Mobile Payments Brand Push Underway
Mobile payments consumer acceptance is growing.
Any one recall the name “PayPal” next to credit card choices during online, mobile or retail checkout? Expect soon to see “Zong, ” as eBay builds mobile payments.
Just as Google blessed mobile advertising with its purchase of Admob–and Apple with Quattro Wireless–consumers will grow to accept Zong as a secure form of payment like PayPal. Mobile payments‘ consumer acceptance is one marketing hurdle as Starbucks discovered.
Mobile payments may turn out to be eBay’s cash cow, as it grows Zong’s business with its current 250 mobile operators located in 45 countries. Leave your Visa, Mastercard, American Express cards at home? No problem. Retail or online phone purchases may become the payment of choice, especially for consumers lacking credit cards or large credit lines. If you can imagine buying your new car with a mobile phone, then you get it. If you’re still thinking a $4.95 cable from eBay, you might re-think the power of mobile payments.
Per the Wall Street Journal, PayPal’s CFO sees the potential. PayPal has traditionally catered to those with plenty of plastic. With Zong aboard, eBay’s 100 million customers and thousands of other vendors offering PayPal, needn’t worry about their customers’ credit card. Everyone has a phone. And consumers trust their carriers.
eBay sees mobile payments offered by PayPal as a competitive edge against Amazon and Zong to reach digital goods purchasers. And the beauty of phone transactions, charged to a consumer’s phone bill, is higher transaction fees over credit cards. But the convenience should outweigh the higher fees which are ultimately charged to consumers in any case.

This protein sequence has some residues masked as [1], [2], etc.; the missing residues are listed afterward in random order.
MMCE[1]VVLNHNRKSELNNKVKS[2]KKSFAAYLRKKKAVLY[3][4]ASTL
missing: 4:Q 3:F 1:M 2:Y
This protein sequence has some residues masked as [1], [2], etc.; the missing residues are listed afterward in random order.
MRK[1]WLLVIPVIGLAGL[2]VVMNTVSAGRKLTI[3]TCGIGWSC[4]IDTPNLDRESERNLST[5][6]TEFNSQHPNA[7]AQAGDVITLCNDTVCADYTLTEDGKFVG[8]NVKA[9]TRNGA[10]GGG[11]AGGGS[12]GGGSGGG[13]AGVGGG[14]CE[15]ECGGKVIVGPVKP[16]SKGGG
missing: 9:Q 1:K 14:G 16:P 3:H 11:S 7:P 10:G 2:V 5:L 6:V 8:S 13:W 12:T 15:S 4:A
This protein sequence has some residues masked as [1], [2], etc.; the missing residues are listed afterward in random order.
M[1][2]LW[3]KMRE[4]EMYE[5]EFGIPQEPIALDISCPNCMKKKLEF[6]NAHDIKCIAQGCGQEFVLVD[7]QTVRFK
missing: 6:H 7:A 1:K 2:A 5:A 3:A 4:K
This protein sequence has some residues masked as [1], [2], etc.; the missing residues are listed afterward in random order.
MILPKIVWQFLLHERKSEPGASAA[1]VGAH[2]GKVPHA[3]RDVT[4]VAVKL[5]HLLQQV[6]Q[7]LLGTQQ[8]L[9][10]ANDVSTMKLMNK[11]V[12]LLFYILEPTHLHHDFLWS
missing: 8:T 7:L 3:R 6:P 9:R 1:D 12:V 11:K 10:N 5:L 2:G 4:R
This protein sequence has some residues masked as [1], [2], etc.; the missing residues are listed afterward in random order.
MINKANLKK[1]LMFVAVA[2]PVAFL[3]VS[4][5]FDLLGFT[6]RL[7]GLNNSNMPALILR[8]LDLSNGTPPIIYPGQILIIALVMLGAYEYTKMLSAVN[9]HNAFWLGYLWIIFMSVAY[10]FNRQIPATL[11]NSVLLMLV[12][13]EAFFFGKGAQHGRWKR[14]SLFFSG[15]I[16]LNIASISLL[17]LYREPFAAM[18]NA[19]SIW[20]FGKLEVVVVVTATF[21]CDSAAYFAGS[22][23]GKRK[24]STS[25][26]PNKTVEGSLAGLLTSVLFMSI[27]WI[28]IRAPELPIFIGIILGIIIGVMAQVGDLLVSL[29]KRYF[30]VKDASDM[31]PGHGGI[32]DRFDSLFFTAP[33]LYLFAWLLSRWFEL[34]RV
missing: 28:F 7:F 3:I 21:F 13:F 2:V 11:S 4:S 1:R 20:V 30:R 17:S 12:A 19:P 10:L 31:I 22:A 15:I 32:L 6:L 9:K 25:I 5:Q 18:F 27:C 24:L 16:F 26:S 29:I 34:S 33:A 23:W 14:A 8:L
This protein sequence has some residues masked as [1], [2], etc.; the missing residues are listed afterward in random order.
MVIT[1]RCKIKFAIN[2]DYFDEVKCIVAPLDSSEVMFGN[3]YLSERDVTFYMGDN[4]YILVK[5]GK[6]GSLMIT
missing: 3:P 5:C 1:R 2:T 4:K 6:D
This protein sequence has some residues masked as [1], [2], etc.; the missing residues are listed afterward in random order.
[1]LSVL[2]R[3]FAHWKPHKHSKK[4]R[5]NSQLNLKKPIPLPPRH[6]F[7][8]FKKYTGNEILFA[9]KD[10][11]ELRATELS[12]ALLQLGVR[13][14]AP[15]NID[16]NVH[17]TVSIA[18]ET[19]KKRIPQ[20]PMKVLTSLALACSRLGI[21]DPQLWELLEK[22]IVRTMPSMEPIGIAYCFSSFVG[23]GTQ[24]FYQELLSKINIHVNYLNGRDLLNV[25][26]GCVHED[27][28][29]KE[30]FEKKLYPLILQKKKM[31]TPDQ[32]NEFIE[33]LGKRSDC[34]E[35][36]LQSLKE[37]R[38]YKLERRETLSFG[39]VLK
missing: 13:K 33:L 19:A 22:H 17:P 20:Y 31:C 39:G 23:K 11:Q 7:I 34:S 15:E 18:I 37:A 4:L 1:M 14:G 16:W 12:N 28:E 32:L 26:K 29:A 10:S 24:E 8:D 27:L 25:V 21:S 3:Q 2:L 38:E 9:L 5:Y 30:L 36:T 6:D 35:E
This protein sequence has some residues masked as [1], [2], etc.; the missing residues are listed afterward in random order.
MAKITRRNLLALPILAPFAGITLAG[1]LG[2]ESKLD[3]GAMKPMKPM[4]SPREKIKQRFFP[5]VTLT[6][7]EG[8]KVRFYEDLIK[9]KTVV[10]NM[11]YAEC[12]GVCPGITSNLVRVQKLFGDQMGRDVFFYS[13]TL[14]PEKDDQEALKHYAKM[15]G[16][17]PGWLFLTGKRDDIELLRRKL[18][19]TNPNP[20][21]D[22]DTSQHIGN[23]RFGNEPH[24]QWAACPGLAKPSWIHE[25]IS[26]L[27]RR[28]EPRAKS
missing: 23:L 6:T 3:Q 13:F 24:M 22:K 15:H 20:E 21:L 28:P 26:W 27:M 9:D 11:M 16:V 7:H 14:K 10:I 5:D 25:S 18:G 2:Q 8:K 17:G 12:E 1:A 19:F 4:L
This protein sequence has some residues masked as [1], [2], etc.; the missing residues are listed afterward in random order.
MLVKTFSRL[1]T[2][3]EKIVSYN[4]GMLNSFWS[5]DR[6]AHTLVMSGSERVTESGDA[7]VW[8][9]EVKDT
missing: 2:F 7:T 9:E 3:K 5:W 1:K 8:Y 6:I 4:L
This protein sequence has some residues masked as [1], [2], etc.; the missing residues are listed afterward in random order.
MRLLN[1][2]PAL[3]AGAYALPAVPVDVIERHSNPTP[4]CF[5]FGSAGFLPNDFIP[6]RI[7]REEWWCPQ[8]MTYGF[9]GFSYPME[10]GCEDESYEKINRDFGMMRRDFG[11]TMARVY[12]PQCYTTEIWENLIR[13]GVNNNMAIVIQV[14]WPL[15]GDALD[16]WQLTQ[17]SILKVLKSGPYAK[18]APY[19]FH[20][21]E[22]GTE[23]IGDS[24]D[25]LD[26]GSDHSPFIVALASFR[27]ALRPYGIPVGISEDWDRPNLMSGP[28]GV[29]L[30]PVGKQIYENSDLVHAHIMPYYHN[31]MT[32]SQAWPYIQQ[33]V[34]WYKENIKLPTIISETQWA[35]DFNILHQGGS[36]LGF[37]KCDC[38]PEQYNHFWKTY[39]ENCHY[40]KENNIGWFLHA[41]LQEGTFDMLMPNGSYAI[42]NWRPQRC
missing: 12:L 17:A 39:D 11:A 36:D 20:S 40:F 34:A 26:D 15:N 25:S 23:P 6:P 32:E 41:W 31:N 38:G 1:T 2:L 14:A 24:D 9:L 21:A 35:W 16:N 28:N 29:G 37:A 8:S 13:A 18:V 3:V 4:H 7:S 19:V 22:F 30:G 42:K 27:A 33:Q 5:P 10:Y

Some research firms have taken the tinsel of the Christmas tree claiming that Zong customers don’t have a lot of disposable money. Yet as Obopay in the U.S., Africa and India discovered, going after bank-less consumers, who don’t have checking accounts let alone credit cards, becomes profitable due to the large number of transactions.
On any day, trillions of dollars and other currencies flow through commerce. If a payment transaction company grabs just a tiny part of the money flowing around the globe, mobile payments easily supports many players in the market.
In my interview with Carol Realini, Obopay’s CEO, she didn’t hesitate a bit when I raised the competitive issues. The “un-banked” share of the market is significant. As NFC (near field communications) chips begin appearing in mobile phones worldwide, consumers with checking accounts and credit cards will also see the convenience of mobile payments over credit cards. The teen market alone is enormous, as parents move allowances into mobile banking accounts, putting a top limit on spending.